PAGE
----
It's true that to some extent all cultural magazines nowadays encompass the margins where photography used to be. Everyone covers big commercial galleries which stage the sort of exhibitions that were once the sole province of the subsidised photography sector (Settings and Players at White Cube2 and I am A Camera at Saatchi, both earlier this year, were old-fashioned survey shows of photographs). But take a look who was included at White Cube2 - Diane Arbus, Robert Adams, Philip de Corcia Lorca, Nan Goldin - and it's a testimony to the incalculable cultural contribution of photography organisations, over decades - museums, galleries, book publishers and especially magazines such as Creative Camera, Aperture, Camera. Such titles advocated these talents when they were unknown. The portfolio pages of photography magazines are, effectively, portable galleries. Because of the mysterious nature of the photographic process, and its historical connections with print, magazine publication seems to efface the distance between a reproduction and the original print. While art magazines take their cue from what's already in the galleries, a photography magazine showcases unseen work so that it can then find its way into a gallery or become a book.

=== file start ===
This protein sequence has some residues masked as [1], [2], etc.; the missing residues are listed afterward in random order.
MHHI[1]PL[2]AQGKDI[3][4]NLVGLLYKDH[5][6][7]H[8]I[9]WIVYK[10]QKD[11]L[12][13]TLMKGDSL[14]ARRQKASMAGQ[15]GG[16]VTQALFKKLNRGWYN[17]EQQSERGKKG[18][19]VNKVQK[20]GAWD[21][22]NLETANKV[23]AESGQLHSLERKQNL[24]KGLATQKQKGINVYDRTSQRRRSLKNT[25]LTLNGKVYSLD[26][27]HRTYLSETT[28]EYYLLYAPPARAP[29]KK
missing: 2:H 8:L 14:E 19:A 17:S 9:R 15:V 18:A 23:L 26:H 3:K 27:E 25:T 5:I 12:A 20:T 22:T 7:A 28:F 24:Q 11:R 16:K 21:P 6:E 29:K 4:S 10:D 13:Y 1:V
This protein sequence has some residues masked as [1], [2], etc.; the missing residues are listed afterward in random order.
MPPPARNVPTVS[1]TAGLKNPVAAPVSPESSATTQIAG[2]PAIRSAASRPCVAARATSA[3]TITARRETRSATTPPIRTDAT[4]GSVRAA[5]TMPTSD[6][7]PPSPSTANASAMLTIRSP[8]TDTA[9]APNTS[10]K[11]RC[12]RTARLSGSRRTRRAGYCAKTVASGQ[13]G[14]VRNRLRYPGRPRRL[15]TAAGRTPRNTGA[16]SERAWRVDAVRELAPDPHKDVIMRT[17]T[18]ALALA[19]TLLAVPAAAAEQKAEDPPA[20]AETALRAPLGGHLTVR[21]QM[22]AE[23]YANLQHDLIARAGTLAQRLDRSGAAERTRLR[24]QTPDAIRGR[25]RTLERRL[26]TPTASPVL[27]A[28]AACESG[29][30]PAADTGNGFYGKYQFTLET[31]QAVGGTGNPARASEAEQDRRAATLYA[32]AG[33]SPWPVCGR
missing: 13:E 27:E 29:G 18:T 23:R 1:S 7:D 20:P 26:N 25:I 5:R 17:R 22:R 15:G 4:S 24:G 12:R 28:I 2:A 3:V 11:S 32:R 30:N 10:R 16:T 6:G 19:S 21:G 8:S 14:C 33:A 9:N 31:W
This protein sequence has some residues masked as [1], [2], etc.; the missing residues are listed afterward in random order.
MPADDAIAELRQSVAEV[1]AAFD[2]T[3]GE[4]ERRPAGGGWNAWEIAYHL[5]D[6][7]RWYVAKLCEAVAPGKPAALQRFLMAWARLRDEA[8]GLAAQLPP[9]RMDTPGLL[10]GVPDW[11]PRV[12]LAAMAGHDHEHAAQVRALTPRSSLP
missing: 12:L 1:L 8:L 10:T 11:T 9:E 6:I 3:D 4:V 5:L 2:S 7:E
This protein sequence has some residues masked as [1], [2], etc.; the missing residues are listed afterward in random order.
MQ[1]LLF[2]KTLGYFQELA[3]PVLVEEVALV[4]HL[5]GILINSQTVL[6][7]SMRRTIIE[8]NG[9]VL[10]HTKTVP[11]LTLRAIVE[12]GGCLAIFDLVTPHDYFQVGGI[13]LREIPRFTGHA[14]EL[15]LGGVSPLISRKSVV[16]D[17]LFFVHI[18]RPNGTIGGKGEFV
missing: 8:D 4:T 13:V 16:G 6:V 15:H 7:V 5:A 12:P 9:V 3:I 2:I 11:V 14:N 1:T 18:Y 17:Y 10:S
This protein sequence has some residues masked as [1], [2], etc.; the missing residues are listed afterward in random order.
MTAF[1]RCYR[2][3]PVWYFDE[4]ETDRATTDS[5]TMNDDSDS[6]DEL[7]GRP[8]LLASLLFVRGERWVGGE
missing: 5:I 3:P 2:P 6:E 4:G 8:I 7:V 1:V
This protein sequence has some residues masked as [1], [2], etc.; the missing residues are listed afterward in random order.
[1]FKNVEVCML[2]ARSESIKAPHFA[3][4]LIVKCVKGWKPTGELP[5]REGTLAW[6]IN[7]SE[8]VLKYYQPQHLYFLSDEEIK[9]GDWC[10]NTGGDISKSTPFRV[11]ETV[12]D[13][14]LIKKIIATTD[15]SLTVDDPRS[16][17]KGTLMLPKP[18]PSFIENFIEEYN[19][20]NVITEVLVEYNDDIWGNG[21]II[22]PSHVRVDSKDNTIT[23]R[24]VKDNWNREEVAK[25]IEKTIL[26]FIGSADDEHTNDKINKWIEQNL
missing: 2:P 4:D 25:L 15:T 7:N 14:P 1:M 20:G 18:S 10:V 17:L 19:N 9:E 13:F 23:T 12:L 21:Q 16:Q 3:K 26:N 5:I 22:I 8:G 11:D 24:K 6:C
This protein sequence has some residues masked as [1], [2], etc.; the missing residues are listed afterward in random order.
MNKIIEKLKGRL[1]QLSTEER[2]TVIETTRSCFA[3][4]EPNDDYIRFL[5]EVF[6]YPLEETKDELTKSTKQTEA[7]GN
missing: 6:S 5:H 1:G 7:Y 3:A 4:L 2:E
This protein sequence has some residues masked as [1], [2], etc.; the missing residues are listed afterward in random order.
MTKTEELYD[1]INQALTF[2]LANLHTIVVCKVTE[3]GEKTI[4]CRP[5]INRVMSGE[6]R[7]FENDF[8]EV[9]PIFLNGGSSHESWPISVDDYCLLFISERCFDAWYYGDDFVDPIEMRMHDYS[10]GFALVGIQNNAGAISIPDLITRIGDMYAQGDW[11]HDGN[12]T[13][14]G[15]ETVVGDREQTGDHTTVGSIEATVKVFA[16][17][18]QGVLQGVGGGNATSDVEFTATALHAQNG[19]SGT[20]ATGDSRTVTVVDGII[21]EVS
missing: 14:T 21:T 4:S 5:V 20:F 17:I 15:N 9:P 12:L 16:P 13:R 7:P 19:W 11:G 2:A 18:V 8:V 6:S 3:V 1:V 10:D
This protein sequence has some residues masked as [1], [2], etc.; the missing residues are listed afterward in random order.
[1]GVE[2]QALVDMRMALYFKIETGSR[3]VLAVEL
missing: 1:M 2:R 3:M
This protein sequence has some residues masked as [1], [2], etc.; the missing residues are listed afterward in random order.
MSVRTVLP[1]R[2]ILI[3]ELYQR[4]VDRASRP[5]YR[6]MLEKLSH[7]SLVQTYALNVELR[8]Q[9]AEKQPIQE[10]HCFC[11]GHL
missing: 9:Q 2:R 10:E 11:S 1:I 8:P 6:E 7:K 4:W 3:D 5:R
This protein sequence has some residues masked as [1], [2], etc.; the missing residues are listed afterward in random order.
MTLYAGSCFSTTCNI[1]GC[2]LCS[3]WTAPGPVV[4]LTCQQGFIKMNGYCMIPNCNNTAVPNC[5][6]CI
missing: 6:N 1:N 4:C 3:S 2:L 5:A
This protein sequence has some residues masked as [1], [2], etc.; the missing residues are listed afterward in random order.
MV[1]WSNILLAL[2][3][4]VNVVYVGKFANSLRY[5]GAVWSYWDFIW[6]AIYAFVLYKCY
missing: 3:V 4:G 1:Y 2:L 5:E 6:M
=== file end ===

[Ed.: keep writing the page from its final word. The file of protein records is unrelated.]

Despite such areas of crossover, no style or art magazine would be interested in supplying the sort of dedicated domestic and foreign news, reviews and listings information we used to offer in our popular Creative Camera monthly supplements (listing European photography galleries, prizes and awards for photographers, festivals and courses, for instance). Style 'zines promote personalities, while art magazines are chiefly interested in the latest gallery fad. They are more mediated, slicker, less 'worthy' than the little photography magazines and not especially keen on nurturing critical debate about photography or examining its relationship with society.